This is never a bad time to back up your data. But for Twitter users, it’s perhaps more urgent than usual, given the platform’s recent… unpredictability. Mass layoffs and resignations, drastic policy changes, and shattered infrastructure do not inspire confidence that Twitter will remain stable far into the future. That’s why it’s worth considering archiving your account for posterity.
Twitter has long offered an account data archiving tool, which currently allows you to copy your data in a machine-readable format that is portable to select from several other services. But while this tool works well for simple backups, the archives it creates are not particularly user-friendly. There is no obvious way to quickly organize the tens and thousands of tweets an archive might contain, for example, or expand the archive for certain types of tweets and embedded media.
Luckily, thanks to the open source community, there are free tools for those who want to take better control of their Twitter archives. They don’t break the process of requesting an archive on Twitter – you’ll need an account archive directly from Twitter to use many of the tools – but they make working with Twitter archives less painful while extending the usefulness of archives, at least in theory.
Note that not all tools are necessarily easy to use for non-developers. Many people require knowledge of Python and other programming languages, and any tool that accesses the Twitter API needs keys to Twitter developer account. (Disclaimer: Don’t give tools access to your account if you don’t fully trust them.) But the tools at least provide basic setup instructions to help beginners get started.
Manage and view Twitter archives
Perhaps the most complete of these is Twitter archive parserwhich aims to fix and/or circumvent some of the more egregious flaws in Twitter’s archiving system (e.g. link shortening, storing tweets in a complex code structure, etc.). The tool converts tweets and even direct messages to markdown, a markup language supported by most content management systems and editors, and HTML – with embedded images, videos, and links.
The Twitter Archive Analyzer goes beyond the basic functionality of the Twitter Archiver by replacing shortened URLs with their original versions, copying images from tweets into a folder (for easier sorting), listing followers and people you follow, and downloading images in their original sizes . (By default, the Twitter archiver changes full-size images in tweets to smaller ones.)
However, if you need a more convenient view of the archive, Twitter archive browser meets all requirements. It displays your entire Twitter timeline from the very first tweet and allows you to view your direct message history offline. As you’d expect, Twitter Archive Browser will remain fully functional even if you delete your Twitter account, showing all the media you’ve uploaded, including images and videos.
Extract URLs, export bookmarks and delete tweets
Another Python based tool, taupe, is more limited in its capabilities than, say, Twitter Archive Parser. But it does exactly what it advertises: it pulls the URLs of your tweets, retweets, replies, quoted tweets, and “likes” from your personal Twitter archive. (Taupe is a loose acronym for “Twinter aarchive URL ParseR”).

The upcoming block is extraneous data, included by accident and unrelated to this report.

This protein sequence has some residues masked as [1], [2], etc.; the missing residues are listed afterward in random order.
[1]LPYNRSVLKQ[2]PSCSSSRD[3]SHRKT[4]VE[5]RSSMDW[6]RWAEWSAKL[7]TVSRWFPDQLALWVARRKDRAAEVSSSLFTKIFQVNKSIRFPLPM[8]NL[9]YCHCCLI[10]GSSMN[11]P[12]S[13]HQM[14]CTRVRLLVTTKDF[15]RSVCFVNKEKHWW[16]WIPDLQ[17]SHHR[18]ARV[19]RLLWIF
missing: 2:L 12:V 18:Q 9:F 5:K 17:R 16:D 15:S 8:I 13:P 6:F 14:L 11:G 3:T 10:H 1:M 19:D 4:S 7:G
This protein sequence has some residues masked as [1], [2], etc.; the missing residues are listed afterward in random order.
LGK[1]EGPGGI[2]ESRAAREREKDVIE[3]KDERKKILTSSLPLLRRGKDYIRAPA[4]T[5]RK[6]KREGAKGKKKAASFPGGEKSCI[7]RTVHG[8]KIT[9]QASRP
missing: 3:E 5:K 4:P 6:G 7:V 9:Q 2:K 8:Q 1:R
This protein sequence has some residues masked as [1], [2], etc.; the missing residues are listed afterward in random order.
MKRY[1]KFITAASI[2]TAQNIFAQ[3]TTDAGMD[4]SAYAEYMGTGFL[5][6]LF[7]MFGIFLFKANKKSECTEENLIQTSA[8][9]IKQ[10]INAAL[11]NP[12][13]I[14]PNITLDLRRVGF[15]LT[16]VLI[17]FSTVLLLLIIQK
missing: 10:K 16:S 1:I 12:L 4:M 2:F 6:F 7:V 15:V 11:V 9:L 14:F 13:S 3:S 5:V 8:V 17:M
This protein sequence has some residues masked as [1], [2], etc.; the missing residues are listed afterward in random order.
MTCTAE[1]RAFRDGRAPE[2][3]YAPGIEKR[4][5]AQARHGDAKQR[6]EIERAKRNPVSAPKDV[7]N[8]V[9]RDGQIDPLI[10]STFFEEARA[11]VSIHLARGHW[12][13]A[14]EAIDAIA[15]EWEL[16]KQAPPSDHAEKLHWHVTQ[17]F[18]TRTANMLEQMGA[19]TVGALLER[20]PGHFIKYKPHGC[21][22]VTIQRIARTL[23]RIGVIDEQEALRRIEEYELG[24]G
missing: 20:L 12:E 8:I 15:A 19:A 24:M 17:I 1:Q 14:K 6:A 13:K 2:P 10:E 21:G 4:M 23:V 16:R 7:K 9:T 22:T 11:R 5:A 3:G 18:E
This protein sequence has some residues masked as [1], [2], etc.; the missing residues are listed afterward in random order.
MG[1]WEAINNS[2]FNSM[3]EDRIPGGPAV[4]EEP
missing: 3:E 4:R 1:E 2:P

Taupe takes the Twitter archive, extracts the URLs corresponding to tweets, retweets and the like, and outputs the results in a spreadsheet format that can be used with other software and services such as the Internet Archive’s Wayback Machine. While Taupe has limitations—for example, because the Twitter archive format for “likes” doesn’t include a timestamp, Taupe can’t know or show exactly when individual tweets were liked—it’s one of the easiest ways to quickly convert Twitter historical data. into a more convenient format.
In addition to Taupe, there is a descriptive Export your Twitter bookmarks a tool that saves all of your Twitter bookmarks, including photos and videos, as well as fully expanded URLs attached to tweets, in a markdown file. (Twitter archives do not include bookmarked tweets.) And to bulk delete tweets in the archive Twitter archive browser come in handy. It can automatically delete tweets in a certain period of time or containing certain keywords.
People who want a more comprehensive Twitter timeline cropper will want to give it a try Twitter Cleaner, which can automatically remove tweets, retweets and favorites from the archive. Twitter Cleaner can also remove posts from the active timeline, but this requires a Twitter developer account.
Organize certain things, like photos
What if you’re only interested in certain artifacts from your Twitter account, like photos? While it’s not possible to download your account’s entire archive, some tools help you display only the items of interest in that archive.
For example, Twitter Photo Downloader processes your Twitter archive to create a local database containing all your photos. It will work even for image galleries and photos from retweets, but not for videos and GIFs. (You will see one still frame instead of a GIF.) Twitter archive parser even more truncated. The tool converts individual tweets from the archive into PDF files for storage.
Well, those are all the open source tools we found for managing Twitter archives. If we missed something, feel free to send us an email and we’ll see how to add it to the list.